Coach Marla Beck

Try It. (a story about dried apple pie…)

by Marla Beck

in brilliant creativity, brilliant productivity

My father’s from a farming family in Southern Ohio. I never lived there, but growing up, we made annual pilgrimage to visit my cousins and the cornfields.

Cornfield-c. 2011-2015- Marla

c. 2015 Marla Beck

This past weekend was our annual family reunion. One of the highlights for me, besides hugging on my many cousins and watching my 8-year-old daughter bond with my two young nieces, was this:  dried apple pie.

My dad loves dried apple pie, an Eastern Kentucky tradition which, as I remember, tastes a bit like tart, rich apple butter baked in a delicious, lard-laden crust.

Yet somehow my Aunt Magdalene, a hard-working woman who’d greet me at the door with a lilting “Come give me some sug-ah!” — a greeting she extended even when I was well into adulthood, somehow this strong woman passed away without anyone in the family knowing how to make dried apple pie quite like she does.

“I was always at school when she made them,” said my cousin.

“I tried making dried apple pie once and it just didn’t come out quite right,” said another.

I tried myself last Thanksgiving, using the notes I scrapped together from a telephone conversation with Aunt Magdalene not long before she died.  My dad brought two Ziploc bags of dried apples all the way to California, and he said the pie we baked together came close. Really close.  He said the pie crust I’d made wasn’t like Aunt Magdalene’s, though.  A little too doughy.

Fast forward to this past weekend.  I’d packed the second bag of dried apples in my suitcase, which means these apples crossed the country two times in the name of pie!  My family and I got to the farm on Saturday morning, and I arrived on a mission:  to take another shot at baking an authentic dried apple pie, and to share the experience with a few of my first cousins.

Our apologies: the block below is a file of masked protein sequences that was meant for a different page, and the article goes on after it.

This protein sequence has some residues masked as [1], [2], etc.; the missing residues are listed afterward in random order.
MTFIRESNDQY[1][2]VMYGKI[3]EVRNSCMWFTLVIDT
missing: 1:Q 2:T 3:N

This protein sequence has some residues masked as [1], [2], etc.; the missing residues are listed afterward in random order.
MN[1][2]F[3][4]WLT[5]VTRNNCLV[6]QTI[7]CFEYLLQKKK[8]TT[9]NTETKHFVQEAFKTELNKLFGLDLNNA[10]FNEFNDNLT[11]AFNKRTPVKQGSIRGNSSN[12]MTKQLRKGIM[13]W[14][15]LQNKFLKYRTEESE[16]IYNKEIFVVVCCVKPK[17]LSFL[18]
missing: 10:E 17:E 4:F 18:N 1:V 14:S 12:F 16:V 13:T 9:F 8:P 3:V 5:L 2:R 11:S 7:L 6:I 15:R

I’ll cut to the chase and tell you outright:  technically, we failed.

Turns out I’d packed the apples but not my recipe.  Turns out we may not have cooked the apples long enough, for the filling kind of oozed out between the crusts when my cousin says it should’ve stayed put.  Turns out our crust was good, but “contemporary” and even further from authentic.

I watched people react to the not-quite-right dried apple pie we’d made:

– One of my relatives expressed surprise and happy disbelief when he saw it on the dessert table.

– A small group of relatives critiqued different elements of the pie, and standing nearby I almost felt like they thought this was confirmation that of course, we should never have tried to bake like Aunt Magdalene.

– My dad, bless his heart, had two helpings.  (Thanks, Dad.)

– And the next morning, there were leftovers. That tells you something right there…

Our output (the pie) was not, technically, a success.  Our process though, was stellar.

My cousins and I laughed and shared memories of Aunt Magdalene and stressed over Jamaican allspice and kept the children up way too late, all in service of trying to recreate a tradition.  And in doing so, we may have formed a brand-new tradition:  one of giving things a shot. Trying something out. Going for it.

My wish for you, if you’re holding back on taking a leap in your writing, building your freelance writing  business, working up your courage to stand up for what you truly believe, or allowing yourself the support you need to be the writer you know deep you can be, is to allow yourself to GO FOR IT.

If you wait until you’re perfect, you’ll miss out on fun, opportunities and chances to connect more deeply with  yourself and others.

You’ll miss out on that creative yield that comes mostly when we’re loose, spacious and open.

Don’t not try.  Let your desire guide you, and give things a shot.

If you fail as we (kinda’) did with our dried apple pie this weekend, I challenge you to rewrite your narrative:

You did not “fail.”  You’re just not there yet.

And there’s no reason you can’t have some fun along the way to perfect.

with love from your coach,



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